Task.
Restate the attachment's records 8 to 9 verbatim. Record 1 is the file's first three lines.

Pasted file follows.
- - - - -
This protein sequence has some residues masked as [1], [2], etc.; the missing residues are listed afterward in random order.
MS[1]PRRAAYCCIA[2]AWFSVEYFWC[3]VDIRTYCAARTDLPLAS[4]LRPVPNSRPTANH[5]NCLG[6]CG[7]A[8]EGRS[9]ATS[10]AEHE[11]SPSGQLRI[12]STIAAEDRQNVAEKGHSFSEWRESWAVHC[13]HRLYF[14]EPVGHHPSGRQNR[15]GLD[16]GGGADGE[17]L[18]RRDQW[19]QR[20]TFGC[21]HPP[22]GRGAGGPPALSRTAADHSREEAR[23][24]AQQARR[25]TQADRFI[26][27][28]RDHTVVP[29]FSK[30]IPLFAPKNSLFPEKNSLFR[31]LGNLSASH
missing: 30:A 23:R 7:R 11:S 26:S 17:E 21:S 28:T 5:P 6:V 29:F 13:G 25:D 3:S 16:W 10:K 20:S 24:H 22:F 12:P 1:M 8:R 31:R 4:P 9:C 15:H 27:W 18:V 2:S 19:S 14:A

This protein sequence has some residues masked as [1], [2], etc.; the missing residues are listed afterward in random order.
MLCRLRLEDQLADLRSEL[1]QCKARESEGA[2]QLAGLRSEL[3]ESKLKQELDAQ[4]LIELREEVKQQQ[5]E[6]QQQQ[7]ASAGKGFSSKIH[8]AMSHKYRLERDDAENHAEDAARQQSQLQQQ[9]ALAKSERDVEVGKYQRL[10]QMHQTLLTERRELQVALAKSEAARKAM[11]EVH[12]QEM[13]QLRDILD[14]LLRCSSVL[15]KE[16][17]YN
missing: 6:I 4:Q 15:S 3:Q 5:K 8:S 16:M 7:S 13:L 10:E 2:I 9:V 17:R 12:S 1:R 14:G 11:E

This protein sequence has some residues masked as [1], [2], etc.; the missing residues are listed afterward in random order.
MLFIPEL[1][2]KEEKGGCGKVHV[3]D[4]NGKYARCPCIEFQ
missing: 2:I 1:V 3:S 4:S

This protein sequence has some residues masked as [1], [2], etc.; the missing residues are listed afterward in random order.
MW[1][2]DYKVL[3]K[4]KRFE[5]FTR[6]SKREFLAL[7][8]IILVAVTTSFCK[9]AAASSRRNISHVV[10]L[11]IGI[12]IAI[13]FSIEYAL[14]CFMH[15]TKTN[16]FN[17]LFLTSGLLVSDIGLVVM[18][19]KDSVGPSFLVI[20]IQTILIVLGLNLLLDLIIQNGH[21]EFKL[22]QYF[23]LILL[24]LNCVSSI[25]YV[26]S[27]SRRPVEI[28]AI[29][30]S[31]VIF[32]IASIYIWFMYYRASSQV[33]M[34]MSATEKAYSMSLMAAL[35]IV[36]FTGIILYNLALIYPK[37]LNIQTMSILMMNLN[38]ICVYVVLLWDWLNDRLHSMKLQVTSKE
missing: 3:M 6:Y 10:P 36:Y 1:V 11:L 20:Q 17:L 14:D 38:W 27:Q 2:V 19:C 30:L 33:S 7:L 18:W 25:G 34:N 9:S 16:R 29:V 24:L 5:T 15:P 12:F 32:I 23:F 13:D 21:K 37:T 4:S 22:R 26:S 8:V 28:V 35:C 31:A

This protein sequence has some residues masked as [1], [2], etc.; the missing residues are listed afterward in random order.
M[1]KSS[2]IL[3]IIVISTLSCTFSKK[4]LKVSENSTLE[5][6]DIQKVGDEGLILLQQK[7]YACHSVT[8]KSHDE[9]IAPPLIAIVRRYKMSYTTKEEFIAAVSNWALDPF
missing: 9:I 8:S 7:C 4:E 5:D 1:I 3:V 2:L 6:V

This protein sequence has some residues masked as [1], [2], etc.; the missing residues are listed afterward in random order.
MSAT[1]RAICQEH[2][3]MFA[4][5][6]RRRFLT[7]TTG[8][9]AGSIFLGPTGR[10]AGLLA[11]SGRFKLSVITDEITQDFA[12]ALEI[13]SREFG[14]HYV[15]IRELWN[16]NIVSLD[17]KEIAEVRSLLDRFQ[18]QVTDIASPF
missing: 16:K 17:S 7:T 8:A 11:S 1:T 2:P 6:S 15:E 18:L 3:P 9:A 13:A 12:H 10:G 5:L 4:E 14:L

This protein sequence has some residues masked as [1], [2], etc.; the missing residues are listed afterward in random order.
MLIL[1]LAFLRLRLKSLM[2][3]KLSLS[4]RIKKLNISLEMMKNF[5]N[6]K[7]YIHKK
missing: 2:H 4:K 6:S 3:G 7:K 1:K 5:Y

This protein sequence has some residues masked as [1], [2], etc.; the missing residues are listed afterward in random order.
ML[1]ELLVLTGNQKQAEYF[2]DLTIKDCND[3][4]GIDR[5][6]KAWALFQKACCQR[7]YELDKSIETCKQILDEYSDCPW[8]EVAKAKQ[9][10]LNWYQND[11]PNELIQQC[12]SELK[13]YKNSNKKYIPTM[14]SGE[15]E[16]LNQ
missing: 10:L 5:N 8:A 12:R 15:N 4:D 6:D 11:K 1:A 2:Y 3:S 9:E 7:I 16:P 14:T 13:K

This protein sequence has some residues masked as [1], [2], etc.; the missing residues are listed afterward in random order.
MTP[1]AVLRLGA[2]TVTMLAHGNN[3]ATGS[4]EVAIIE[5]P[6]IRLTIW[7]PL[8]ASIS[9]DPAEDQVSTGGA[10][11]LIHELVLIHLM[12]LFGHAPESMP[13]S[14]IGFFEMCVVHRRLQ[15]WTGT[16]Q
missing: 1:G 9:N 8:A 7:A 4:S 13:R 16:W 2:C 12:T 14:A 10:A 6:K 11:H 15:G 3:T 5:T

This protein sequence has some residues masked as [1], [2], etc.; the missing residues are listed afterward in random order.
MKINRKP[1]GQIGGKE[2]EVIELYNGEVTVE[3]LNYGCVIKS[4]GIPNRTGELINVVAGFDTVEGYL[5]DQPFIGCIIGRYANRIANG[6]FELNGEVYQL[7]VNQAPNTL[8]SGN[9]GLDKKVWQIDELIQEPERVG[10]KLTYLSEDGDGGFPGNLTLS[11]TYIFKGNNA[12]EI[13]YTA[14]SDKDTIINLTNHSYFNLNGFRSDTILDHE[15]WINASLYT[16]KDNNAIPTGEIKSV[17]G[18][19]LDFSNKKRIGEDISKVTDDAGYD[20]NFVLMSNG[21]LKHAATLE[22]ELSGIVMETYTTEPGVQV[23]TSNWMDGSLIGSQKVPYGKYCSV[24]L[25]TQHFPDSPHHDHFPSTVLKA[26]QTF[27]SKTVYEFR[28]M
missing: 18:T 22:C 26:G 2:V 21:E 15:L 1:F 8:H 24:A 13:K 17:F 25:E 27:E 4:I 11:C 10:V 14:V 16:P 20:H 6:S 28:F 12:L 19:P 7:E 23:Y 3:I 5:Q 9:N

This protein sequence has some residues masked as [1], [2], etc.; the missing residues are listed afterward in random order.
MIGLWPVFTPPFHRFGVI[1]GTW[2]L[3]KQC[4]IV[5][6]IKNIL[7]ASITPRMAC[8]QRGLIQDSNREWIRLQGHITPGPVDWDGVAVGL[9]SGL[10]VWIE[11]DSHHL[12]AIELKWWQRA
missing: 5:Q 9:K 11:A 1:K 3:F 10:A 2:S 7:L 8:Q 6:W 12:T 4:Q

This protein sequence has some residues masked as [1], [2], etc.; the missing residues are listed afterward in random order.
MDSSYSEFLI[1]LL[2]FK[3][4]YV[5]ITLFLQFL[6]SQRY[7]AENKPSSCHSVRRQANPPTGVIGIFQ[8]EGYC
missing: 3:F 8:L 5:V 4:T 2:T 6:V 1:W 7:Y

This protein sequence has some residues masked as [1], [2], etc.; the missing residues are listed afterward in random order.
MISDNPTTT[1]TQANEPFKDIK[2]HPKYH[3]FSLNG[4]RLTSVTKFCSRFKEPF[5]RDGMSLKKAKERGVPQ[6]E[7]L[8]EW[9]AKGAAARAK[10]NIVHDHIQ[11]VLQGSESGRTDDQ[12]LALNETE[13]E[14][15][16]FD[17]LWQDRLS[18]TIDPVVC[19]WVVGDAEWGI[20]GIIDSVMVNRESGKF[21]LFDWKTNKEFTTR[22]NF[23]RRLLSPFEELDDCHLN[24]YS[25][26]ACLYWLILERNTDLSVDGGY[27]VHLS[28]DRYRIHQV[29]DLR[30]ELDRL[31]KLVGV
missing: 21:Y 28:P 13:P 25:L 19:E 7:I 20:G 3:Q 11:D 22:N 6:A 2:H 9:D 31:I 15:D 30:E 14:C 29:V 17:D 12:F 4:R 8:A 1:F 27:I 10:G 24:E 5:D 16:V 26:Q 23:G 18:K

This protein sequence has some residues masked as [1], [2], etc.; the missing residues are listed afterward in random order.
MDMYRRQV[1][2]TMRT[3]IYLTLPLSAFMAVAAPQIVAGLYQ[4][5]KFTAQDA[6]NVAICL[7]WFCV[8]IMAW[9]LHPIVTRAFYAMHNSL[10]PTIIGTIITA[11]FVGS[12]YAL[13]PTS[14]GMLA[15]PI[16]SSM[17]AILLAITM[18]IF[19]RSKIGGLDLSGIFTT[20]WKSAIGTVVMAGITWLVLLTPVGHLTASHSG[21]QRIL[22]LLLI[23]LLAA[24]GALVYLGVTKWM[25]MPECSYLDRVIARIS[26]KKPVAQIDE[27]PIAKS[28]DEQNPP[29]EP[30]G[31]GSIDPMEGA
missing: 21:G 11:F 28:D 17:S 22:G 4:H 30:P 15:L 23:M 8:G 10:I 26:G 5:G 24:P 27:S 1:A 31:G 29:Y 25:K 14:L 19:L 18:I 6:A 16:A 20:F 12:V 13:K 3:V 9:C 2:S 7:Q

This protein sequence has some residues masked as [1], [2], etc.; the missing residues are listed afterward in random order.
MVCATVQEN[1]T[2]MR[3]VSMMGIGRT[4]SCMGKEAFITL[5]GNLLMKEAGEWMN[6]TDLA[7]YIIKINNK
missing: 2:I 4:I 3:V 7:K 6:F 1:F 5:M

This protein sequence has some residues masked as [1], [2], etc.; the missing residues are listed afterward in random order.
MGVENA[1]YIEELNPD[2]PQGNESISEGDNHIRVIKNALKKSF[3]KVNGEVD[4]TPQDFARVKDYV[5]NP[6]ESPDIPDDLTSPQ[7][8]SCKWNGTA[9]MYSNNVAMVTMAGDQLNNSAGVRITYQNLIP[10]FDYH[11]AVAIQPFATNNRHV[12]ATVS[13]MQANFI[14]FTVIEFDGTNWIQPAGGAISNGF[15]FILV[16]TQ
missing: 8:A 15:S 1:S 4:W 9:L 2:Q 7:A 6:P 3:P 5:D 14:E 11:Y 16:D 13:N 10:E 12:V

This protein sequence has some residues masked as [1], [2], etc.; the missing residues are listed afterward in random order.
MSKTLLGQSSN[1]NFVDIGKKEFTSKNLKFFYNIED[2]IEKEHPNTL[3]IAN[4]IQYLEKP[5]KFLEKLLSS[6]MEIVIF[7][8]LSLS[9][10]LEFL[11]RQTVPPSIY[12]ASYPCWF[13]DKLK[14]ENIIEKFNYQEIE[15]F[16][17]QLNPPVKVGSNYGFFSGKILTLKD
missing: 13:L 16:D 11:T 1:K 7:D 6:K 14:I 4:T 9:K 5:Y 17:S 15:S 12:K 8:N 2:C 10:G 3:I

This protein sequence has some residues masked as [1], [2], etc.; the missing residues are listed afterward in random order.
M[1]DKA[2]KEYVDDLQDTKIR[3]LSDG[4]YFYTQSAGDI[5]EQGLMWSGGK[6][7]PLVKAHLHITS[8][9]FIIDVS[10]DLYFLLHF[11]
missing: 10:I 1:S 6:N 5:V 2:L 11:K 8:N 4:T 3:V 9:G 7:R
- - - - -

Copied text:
This protein sequence has some residues masked as [1], [2], etc.; the missing residues are listed afterward in random order.
ML[1]ELLVLTGNQKQAEYF[2]DLTIKDCND[3][4]GIDR[5][6]KAWALFQKACCQR[7]YELDKSIETCKQILDEYSDCPW[8]EVAKAKQ[9][10]LNWYQND[11]PNELIQQC[12]SELK[13]YKNSNKKYIPTM[14]SGE[15]E[16]LNQ
missing: 10:L 5:N 8:A 12:R 15:N 4:D 6:D 11:K 1:A 2:Y 3:S 9:E 7:I 16:P 14:T 13:K

This protein sequence has some residues masked as [1], [2], etc.; the missing residues are listed afterward in random order.
MTP[1]AVLRLGA[2]TVTMLAHGNN[3]ATGS[4]EVAIIE[5]P[6]IRLTIW[7]PL[8]ASIS[9]DPAEDQVSTGGA[10][11]LIHELVLIHLM[12]LFGHAPESMP[13]S[14]IGFFEMCVVHRRLQ[15]WTGT[16]Q
missing: 1:G 9:N 8:A 7:A 4:S 13:R 16:W 2:C 12:T 14:A 10:A 6:K 11:H 15:G 3:T 5:T